Domino Effect

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Chapter Fifteen

“Look, all I want to do is book this trip. I’ve had a long day at work and I can’t imagine that you’ve haven’t as well, so I apologize if I’m a little short.” Bailey had her cell up to her ear and listened for another few minutes as the travel agent tittered about expenses and not enough rooms in the hotel Bailey was looking into. The travel agent sounded young and pretty inexperienced, and trivial things like that usually never bothered Bailey. Tonight, though, little things—stupid things—seemed to set her off.

“A’right, well, I think I’ll think it over and get back to you,” Bailey said in clipped tones. She pressed the end button before the travel agent could get another word in.

Bailey had hoped that the drive home would been more relaxing than her last few minutes of work had been. Sadly, the traffic had been jammed from a minor accident down the main road for twenty minutes. It hadn’t been too horrible, Bailey noted as she plopped herself on her couch. It was just slow going. But she was trying to keep herself calm. There was no reason to be even a tiny bit angry that someone got in a wreck. Bailey breathed in deep. She ended up deciding that crawling down the road had actually done her some good: it had given her some time to think over all that was crammed in her brain.

Ace’s wife seemed to think that Bailey was competition. At least, that’s the way her side-eye made Bailey feel. She’d looked Bailey over like she was a piece of rotted meat. It was strange that the woman didn’t head in to see her husband, even after the visiting hours. If her husband had been that badly burned and appeared to be in a coma every time she visited, Bailey would without a doubt try to get in to see him. But this woman just didn’t.

Gemma Owens thought Bailey Brown was going to steal her husband. Bailey snorted in amusement. That was never going to happen. If there was one thing worse in the medical industry than having a relationship with a higher up, it was having a relationship with a patient. Bailey wasn’t interested. She thought he was attractive, yes, but she wasn’t going to go all bite-your-arm-off about him. Bailey actually laughed aloud at the thought.

She stood and walked over to the fridge. The provisions inside were heading on the low side again, but Bailey grabbed a piece of cheese from the drawer and shut the door; she’d go shopping Sunday, most likely. Munching contentedly, Bailey leaned back against her counter.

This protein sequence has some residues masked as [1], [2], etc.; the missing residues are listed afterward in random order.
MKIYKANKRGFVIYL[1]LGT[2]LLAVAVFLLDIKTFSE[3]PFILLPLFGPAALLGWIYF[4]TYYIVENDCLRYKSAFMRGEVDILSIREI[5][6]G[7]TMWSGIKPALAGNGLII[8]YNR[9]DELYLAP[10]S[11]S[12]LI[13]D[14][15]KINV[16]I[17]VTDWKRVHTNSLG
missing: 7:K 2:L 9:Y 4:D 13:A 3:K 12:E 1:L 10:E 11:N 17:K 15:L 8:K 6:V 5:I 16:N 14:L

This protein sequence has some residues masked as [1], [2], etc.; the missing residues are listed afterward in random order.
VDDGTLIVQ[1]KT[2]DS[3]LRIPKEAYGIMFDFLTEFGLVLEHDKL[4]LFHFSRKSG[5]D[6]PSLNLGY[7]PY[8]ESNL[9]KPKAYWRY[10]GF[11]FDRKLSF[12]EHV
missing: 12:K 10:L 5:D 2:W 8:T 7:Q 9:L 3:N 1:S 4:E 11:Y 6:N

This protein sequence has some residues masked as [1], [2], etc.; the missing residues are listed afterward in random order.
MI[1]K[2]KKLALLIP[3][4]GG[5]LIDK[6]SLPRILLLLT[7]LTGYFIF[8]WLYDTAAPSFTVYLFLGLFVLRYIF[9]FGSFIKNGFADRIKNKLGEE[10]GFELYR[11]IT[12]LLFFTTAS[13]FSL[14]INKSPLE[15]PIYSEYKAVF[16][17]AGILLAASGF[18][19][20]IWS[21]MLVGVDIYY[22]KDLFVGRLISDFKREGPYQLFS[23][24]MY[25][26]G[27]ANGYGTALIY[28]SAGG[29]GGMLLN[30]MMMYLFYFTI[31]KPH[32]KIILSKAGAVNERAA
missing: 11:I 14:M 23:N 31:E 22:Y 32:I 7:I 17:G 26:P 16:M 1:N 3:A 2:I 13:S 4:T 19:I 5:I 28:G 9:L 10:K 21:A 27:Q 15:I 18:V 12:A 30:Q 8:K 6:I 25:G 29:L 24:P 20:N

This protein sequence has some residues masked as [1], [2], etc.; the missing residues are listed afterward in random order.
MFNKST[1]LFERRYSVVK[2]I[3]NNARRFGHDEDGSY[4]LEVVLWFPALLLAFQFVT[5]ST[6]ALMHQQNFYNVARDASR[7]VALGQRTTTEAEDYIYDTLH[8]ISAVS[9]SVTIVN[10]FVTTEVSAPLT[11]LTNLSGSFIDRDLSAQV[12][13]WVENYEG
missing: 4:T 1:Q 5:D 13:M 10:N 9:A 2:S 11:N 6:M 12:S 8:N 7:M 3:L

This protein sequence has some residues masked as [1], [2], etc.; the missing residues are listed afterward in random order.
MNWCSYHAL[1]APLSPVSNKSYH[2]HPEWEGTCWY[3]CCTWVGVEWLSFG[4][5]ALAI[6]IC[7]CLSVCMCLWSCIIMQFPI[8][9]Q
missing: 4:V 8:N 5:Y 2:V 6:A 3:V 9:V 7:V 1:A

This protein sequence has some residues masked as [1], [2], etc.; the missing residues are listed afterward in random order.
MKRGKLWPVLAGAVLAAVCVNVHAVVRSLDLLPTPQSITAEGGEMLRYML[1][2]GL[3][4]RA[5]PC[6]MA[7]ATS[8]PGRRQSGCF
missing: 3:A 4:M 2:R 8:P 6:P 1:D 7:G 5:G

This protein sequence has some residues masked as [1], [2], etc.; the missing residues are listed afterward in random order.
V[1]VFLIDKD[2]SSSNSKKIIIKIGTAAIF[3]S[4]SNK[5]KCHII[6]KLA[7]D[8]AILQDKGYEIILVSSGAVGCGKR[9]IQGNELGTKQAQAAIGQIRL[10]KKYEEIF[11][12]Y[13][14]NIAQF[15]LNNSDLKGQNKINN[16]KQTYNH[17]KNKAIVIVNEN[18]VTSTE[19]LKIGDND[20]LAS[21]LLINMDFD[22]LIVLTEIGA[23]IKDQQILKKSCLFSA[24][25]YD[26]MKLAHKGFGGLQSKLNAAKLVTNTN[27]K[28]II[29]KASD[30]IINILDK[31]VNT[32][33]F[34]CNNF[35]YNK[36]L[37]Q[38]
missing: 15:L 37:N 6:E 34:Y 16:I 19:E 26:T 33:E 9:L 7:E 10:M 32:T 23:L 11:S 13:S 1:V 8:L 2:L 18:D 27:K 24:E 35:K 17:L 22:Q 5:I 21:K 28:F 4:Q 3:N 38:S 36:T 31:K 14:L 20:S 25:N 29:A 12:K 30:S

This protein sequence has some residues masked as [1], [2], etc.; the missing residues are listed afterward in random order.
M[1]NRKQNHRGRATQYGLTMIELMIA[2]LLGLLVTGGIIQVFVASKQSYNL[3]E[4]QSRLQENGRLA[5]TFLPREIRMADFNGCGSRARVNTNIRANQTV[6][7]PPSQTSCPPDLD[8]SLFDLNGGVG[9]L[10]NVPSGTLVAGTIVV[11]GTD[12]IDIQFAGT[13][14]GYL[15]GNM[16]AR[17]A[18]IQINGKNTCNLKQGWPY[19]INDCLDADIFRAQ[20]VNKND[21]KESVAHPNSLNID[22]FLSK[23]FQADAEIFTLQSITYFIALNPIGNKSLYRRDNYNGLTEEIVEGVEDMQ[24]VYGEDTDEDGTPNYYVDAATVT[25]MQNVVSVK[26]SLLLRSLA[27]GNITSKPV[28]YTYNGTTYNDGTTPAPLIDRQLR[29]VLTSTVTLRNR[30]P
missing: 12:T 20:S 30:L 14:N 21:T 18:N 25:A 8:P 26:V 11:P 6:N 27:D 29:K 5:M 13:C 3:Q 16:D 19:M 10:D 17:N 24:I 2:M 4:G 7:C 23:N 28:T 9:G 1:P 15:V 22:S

She had the realization that she needed a vacation right after Gemma had stopped and talked to her. Threatened her, more like, thought Bailey.

Bailey hadn’t been to her home country in over ten years. It seemed the best choice for a vacation, Bailey reasoned, since she knew at least some of the people there. She really didn’t have to book a hotel like she had been trying to a few minutes ago, but staying with relatives for a week or two… Bailey was never less fancied.

Bailey swallowed the last bit of cheese and reopened the fridge; she was hungrier than she thought. Bailey scanned the fridge. She could have a sandwich. She could have some stir-fried vegetables. Bailey’s stomach growled. She could have… Bailey looked next to her at the closed cabinet door. She could have cereal.

Cereal sounded like a good choice. Bailey closed the refrigerator, opened the cabinet, and pulled out the first box of cereal that met her hand. She poured milk into a bowl and dumped the cereal on top of it. It was something she had always done. Her father had started the habit in her.

What was Bailey thinking, trying to plan a trip without having any set-in-stone, paid vacation time? She put a hand to her head. She was crazy to think Mathews would let her keep her job if she pulled a stunt like that. If she left without notifying anyone at the hospital. Bailey was useful sometimes but they could teach other nurses to become psychologists, which Bailey basically was, if naturally.

Bailey would have to move. She wouldn’t be able to afford her apartment is she didn’t have a job. She’d have to move back with her mother; Bailey shuddered. That was definitely not going to happen. But she was worn out. Bailey had been warned about workplace burn-out. She didn’t think it was bad yet. Her head lifted off her hand. She wasn’t having panic attacks every day, she wasn’t avoiding Mathews like the plague (at least, not yet), and she was remembering to take showers regularly.

Her father would understand. He knew how much Bailey missed England. When he had been alive, Bailey never stopped talking about it, asking why she sounded different than the other kids at school. She knew he would have understood why she couldn’t visit his grave. Robert Brown had been a kind man.

Bailey smiled. She felt relieved that she could think freely about him now. His anniversary was always hard, but twenty years was a long time. Bailey’s father would understand because he lost his own father at a young age. Bailey walked, with her cereal clutched between her hands, to the couch. Grandpa had been the source of a lot of her father’s stories. He’d even said Bailey reminded him of his father on more than one occasion.

She felt a sudden surge of pride towards her late grandfather. It was he who’d influenced her to become a nurse (his memory, anyway). Grandpa had been an army doctor in Vietnam. His son Robert had always been fond of his father, even after his passing, and he jumped on the opportunity to give Bailey his blessing when she decided—aged five—that she wanted to go to “doctor school.”

The television was mutely showering Bailey in a glowing light. She balanced her bowl on her knees and picked up the remote. She hit the mute button and the currently-airing Big Bang Theory episode suddenly came to life.

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